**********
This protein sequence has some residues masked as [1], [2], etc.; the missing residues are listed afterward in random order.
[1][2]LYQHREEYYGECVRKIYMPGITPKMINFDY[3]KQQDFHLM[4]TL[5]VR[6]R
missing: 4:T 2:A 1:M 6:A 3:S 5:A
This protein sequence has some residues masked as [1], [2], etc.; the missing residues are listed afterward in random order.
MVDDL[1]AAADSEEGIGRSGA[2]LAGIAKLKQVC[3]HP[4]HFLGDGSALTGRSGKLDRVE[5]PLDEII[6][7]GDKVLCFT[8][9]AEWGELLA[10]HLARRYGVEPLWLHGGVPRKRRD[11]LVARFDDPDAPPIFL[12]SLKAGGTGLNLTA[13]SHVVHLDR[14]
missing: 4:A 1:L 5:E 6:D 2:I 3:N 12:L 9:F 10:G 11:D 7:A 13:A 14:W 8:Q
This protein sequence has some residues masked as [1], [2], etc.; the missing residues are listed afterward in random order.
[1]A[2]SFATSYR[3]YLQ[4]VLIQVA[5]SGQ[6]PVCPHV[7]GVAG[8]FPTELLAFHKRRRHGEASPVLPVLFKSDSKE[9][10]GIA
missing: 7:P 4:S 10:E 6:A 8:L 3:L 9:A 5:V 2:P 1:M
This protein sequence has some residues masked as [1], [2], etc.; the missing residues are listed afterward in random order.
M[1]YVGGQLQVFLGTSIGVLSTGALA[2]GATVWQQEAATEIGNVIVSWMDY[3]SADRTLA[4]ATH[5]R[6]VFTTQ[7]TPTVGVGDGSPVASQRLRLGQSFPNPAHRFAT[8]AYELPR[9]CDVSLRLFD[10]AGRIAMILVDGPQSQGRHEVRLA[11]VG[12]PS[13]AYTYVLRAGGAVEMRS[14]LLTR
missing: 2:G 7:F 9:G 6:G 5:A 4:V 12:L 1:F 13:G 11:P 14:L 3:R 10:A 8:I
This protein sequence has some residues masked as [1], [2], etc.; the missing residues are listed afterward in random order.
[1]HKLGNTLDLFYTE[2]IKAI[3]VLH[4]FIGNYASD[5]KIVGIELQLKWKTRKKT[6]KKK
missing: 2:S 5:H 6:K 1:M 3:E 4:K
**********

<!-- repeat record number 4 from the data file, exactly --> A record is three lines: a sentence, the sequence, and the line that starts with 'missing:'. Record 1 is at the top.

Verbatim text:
This protein sequence has some residues masked as [1], [2], etc.; the missing residues are listed afterward in random order.
M[1]YVGGQLQVFLGTSIGVLSTGALA[2]GATVWQQEAATEIGNVIVSWMDY[3]SADRTLA[4]ATH[5]R[6]VFTTQ[7]TPTVGVGDGSPVASQRLRLGQSFPNPAHRFAT[8]AYELPR[9]CDVSLRLFD[10]AGRIAMILVDGPQSQGRHEVRLA[11]VG[12]PS[13]AYTYVLRAGGAVEMRS[14]LLTR
missing: 2:G 7:F 9:G 6:G 5:A 4:V 12:L 1:F 13:G 11:P 14:L 3:R 10:A 8:I